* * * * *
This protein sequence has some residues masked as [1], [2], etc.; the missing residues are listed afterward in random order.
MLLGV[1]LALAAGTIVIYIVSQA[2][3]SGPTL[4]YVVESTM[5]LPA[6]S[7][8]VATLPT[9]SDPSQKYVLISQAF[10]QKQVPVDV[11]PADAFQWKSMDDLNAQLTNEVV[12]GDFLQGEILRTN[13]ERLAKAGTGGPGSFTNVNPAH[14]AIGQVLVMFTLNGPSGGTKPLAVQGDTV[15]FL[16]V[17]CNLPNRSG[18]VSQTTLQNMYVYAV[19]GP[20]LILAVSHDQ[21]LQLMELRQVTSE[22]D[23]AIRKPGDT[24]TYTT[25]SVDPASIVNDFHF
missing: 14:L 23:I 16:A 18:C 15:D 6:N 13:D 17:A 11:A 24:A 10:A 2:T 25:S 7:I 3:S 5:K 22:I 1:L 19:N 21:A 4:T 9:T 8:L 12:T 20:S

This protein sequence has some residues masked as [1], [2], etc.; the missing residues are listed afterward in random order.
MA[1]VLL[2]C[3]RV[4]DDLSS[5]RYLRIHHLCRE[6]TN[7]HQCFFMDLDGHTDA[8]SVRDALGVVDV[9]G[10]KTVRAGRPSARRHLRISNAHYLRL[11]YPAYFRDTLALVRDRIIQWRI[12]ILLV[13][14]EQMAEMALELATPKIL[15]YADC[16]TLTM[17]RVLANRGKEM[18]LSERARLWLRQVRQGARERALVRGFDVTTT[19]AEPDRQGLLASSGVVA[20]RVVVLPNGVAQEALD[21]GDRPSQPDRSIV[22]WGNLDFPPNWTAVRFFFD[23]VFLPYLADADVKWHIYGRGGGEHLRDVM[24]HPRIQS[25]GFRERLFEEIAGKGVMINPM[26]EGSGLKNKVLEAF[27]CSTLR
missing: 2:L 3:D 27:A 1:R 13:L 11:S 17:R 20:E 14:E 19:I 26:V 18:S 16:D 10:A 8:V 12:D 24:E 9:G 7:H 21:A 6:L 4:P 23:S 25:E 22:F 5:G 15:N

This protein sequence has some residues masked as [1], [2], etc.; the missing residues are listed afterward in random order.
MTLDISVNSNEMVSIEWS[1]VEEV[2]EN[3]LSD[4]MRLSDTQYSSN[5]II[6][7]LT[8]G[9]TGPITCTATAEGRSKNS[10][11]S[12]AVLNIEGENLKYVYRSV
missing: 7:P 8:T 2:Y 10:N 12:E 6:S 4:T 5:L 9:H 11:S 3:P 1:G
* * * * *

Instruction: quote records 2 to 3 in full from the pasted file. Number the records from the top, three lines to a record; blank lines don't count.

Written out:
This protein sequence has some residues masked as [1], [2], etc.; the missing residues are listed afterward in random order.
MA[1]VLL[2]C[3]RV[4]DDLSS[5]RYLRIHHLCRE[6]TN[7]HQCFFMDLDGHTDA[8]SVRDALGVVDV[9]G[10]KTVRAGRPSARRHLRISNAHYLRL[11]YPAYFRDTLALVRDRIIQWRI[12]ILLV[13][14]EQMAEMALELATPKIL[15]YADC[16]TLTM[17]RVLANRGKEM[18]LSERARLWLRQVRQGARERALVRGFDVTTT[19]AEPDRQGLLASSGVVA[20]RVVVLPNGVAQEALD[21]GDRPSQPDRSIV[22]WGNLDFPPNWTAVRFFFD[23]VFLPYLADADVKWHIYGRGGGEHLRDVM[24]HPRIQS[25]GFRERLFEEIAGKGVMINPM[26]EGSGLKNKVLEAF[27]CSTLR
missing: 2:L 3:D 27:A 1:R 13:L 11:S 17:R 20:E 14:E 19:I 26:V 18:S 16:D 10:A 8:V 12:D 24:E 9:G 7:H 21:A 6:L 4:P 23:S 25:E 22:F 5:G 15:N

This protein sequence has some residues masked as [1], [2], etc.; the missing residues are listed afterward in random order.
MTLDISVNSNEMVSIEWS[1]VEEV[2]EN[3]LSD[4]MRLSDTQYSSN[5]II[6][7]LT[8]G[9]TGPITCTATAEGRSKNS[10][11]S[12]AVLNIEGENLKYVYRSV
missing: 7:P 8:T 2:Y 10:N 12:E 6:S 4:T 5:L 9:H 11:S 3:P 1:G